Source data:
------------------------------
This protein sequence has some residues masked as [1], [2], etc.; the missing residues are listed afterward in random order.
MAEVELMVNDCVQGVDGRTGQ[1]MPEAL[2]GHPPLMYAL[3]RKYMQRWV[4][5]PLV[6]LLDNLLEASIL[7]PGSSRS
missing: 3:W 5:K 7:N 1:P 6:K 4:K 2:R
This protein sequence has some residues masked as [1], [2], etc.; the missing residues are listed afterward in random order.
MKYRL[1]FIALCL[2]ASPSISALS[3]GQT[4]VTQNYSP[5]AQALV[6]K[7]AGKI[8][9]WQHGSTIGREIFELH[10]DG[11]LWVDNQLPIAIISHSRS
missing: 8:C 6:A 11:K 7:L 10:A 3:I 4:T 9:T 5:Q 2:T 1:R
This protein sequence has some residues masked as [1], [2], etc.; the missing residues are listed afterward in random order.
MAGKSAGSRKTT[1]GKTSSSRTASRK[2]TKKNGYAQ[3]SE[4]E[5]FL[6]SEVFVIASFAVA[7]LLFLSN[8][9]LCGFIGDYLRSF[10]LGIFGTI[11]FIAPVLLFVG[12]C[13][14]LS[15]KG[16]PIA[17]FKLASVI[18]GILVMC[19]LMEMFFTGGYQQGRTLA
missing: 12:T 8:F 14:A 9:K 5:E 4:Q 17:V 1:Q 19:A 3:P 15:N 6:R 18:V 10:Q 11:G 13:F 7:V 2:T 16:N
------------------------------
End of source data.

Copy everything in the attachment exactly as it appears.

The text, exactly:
This protein sequence has some residues masked as [1], [2], etc.; the missing residues are listed afterward in random order.
MAEVELMVNDCVQGVDGRTGQ[1]MPEAL[2]GHPPLMYAL[3]RKYMQRWV[4][5]PLV[6]LLDNLLEASIL[7]PGSSRS
missing: 3:W 5:K 7:N 1:P 6:K 4:K 2:R
This protein sequence has some residues masked as [1], [2], etc.; the missing residues are listed afterward in random order.
MKYRL[1]FIALCL[2]ASPSISALS[3]GQT[4]VTQNYSP[5]AQALV[6]K[7]AGKI[8][9]WQHGSTIGREIFELH[10]DG[11]LWVDNQLPIAIISHSRS
missing: 8:C 6:A 11:K 7:L 10:A 3:I 4:T 9:T 5:Q 2:T 1:R
This protein sequence has some residues masked as [1], [2], etc.; the missing residues are listed afterward in random order.
MAGKSAGSRKTT[1]GKTSSSRTASRK[2]TKKNGYAQ[3]SE[4]E[5]FL[6]SEVFVIASFAVA[7]LLFLSN[8][9]LCGFIGDYLRSF[10]LGIFGTI[11]FIAPVLLFVG[12]C[13][14]LS[15]KG[16]PIA[17]FKLASVI[18]GILVMC[19]LMEMFFTGGYQQGRTLA
missing: 12:T 8:F 14:A 9:K 5:E 4:Q 17:V 1:Q 19:A 3:P 15:N 6:R 18:V 10:Q 11:G 13:F 7:V 2:T 16:N